Sunday, 17 June 2012

Yeosu Expo 2012: Sky Tower

We quickly realised we weren't going to be very good at sticking to the schedule. A combination of hunger and poor weather left us heading straight for lunch on our arrival! So, after a hearty bowl of bibimbap, it was time to start exploring what the expo had to offer! 

First stop on the list of things-to-do was the SKY tower and we were on our way there when we came across a rather exciting looking procession but we didn't hang around too long! 

On the introduction on the Yeosu Expo website, there is a German legend that tells of a mermaid named 'Lorelei' who used to sit on a rock and bewitch passing sailors with her enchanting songs. Once a cement silo, the SKY tower observatory is now a heart shaped pipe organ which actually holds the Guinness World Record for being the world's loudest pipe organ! 

It was from here onwards that we began to realise how vital our press passes would be if we were going to see more than one or two exhibitions during our trips. Faced with queues varying in length from 1-3 hours depending on the exhibit, flashing our press pass gained us instant access. 

Thank goodness! 

  Aside from functioning as a pavilion, the observatory, which stands at 67m ( ~220 ft) high above the ground, offers superb views across the expo. At least I'm positive it would have done, if it hadn't been incredibly overcast as you can see from the photos.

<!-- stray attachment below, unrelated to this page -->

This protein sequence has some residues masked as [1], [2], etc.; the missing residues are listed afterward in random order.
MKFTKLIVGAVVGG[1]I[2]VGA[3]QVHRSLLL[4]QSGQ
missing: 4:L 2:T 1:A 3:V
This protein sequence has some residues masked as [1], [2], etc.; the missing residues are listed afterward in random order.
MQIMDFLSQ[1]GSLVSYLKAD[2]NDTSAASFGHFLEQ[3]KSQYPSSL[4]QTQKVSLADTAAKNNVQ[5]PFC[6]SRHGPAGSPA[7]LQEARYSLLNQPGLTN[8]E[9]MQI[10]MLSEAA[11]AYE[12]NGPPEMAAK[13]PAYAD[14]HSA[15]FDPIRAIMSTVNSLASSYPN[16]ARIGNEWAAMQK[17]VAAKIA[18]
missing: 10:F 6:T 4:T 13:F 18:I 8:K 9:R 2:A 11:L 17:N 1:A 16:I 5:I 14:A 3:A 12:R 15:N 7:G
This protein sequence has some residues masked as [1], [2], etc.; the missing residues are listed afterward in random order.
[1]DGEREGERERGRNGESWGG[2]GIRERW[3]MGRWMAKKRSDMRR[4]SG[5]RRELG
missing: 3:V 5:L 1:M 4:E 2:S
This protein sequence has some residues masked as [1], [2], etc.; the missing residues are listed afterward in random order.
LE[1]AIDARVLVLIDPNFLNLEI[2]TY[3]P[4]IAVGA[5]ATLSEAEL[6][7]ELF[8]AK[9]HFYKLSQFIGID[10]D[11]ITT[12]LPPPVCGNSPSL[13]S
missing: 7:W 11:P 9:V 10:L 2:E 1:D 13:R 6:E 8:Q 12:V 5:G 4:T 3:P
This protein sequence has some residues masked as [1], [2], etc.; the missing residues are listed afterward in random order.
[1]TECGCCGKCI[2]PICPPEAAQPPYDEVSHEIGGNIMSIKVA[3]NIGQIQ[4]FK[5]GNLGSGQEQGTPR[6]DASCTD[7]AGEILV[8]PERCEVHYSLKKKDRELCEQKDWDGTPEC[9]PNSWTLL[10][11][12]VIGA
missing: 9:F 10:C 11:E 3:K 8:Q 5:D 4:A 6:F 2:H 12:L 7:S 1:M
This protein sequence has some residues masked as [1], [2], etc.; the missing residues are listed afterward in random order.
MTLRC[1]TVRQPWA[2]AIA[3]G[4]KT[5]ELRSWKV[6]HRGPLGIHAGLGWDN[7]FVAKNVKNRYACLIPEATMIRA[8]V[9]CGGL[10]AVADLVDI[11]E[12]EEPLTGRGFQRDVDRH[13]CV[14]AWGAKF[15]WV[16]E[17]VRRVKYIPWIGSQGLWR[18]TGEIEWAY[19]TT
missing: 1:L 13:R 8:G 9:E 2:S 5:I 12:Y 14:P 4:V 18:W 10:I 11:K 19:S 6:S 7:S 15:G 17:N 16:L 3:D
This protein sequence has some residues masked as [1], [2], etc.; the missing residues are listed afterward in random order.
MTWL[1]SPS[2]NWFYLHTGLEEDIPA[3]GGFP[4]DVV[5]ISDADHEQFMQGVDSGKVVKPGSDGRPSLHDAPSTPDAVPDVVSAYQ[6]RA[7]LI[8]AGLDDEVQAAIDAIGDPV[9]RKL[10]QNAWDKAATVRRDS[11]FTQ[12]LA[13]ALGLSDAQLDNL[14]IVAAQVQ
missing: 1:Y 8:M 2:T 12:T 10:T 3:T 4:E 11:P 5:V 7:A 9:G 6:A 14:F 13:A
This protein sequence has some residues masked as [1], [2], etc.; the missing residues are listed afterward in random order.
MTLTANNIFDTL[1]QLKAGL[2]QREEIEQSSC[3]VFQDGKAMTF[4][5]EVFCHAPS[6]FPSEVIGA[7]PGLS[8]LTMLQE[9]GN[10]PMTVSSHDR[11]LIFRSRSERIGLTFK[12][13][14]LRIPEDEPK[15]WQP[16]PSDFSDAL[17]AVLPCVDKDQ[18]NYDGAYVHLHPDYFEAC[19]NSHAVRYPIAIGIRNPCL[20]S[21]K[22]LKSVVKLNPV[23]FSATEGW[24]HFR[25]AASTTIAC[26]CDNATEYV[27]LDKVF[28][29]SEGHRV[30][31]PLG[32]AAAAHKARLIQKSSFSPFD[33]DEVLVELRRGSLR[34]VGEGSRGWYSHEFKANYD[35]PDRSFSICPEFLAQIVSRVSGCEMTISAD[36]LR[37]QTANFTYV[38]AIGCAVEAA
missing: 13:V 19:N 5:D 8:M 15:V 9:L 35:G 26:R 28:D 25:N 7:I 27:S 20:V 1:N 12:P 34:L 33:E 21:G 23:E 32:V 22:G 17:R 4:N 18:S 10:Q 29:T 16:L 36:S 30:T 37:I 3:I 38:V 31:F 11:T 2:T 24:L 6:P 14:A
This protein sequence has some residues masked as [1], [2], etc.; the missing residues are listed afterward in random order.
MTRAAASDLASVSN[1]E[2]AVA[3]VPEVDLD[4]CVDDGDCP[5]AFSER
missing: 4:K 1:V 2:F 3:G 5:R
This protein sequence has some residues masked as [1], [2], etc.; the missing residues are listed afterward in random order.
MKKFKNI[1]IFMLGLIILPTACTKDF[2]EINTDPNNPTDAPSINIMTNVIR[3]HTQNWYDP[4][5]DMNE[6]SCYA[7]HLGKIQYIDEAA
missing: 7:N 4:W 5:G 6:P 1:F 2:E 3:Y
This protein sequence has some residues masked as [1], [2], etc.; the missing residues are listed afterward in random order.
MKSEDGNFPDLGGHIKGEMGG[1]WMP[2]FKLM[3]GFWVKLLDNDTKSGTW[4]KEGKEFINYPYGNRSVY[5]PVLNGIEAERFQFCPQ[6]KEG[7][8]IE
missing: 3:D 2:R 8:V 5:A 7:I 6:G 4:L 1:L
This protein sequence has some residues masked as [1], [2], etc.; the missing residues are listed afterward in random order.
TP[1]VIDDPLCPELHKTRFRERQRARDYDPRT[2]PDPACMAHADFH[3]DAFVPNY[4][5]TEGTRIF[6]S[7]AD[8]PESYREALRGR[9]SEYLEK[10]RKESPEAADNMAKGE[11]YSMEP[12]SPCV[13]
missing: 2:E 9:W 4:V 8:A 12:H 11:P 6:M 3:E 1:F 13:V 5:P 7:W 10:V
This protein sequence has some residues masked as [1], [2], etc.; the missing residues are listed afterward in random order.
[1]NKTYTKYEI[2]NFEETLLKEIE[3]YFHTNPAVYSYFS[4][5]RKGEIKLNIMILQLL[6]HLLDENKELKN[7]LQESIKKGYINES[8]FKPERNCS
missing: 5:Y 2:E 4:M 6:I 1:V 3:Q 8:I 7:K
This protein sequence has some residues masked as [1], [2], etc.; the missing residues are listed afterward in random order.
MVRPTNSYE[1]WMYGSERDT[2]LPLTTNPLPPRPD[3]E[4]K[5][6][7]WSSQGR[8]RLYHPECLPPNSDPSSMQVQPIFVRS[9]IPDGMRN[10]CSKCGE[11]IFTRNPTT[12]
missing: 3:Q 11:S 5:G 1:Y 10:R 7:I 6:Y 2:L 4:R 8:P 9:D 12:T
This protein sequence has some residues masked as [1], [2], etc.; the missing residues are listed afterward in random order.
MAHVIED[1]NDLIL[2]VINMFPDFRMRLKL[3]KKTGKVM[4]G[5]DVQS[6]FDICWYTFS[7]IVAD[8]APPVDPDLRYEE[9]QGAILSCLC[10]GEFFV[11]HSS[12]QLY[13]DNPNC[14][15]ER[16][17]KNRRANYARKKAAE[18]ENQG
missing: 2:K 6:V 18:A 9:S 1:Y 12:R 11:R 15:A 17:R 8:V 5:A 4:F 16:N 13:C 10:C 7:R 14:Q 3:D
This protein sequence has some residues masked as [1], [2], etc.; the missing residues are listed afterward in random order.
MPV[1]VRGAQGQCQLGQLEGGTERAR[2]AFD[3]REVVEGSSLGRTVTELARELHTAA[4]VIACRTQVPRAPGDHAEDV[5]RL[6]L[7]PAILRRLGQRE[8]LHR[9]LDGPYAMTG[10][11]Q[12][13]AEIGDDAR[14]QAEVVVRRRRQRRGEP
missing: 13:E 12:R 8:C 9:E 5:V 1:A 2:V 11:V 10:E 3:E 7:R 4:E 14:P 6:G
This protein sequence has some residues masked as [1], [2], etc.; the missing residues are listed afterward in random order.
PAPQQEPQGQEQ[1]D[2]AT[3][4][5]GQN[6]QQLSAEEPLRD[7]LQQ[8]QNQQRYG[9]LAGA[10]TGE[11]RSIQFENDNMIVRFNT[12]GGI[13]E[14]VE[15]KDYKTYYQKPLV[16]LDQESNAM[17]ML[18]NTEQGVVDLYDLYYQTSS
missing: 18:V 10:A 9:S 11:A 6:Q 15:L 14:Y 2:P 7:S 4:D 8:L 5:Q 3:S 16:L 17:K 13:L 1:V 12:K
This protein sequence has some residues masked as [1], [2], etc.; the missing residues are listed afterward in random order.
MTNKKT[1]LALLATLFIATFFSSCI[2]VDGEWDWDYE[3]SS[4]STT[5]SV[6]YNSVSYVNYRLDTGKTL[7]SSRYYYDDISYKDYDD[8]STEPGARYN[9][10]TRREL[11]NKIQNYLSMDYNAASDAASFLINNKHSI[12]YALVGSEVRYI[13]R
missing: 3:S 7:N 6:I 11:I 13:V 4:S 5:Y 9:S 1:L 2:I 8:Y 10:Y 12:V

Now, I've never been someone who is scared of heights but then again, who really loves heights? Faced with the prospect of a transparent floor panel, I think everyone's knees went a little week. The panel offers a view all the way to the ground...and a quick look shows you the panel isn't very thick either. I have no doubt it is made of some super-strong material but still, it's strange how we react to something like this, even when we know it's perfectly safe. 

Brave Anna disappeared and cowardly Anna made a somewhat shy appearance... 

Then, the rain really took a turn for the worse. It poured, the temperature dropped and I thanked myself for donning jeans over shorts! 

Interestingly, the tower also serves as a water filtration and desalination system. 

First, the water is passed through is passed through a sand filter to remove large particle impurities and algae, then it passes through an active carbon filter that absorbs any organic matter. The third step passes it under a UV lamp, sterilising it. The fourth stage is a UF block, the elimination of impurities at a micro-organism level before carrying out reverse osmosis and finally, the fifth stage which involves the removal of any ionic substances in the seawater. When this is all done, the water is remineralised to produce drinking water by adjusting the pH and adding certain minerals.

You can even try the water! 

After rehydrating ourselves with the desalinated seawater, it was time to move on to the participant' pavilions (Samsung, Lotte, Hyundai and Daewoo). 

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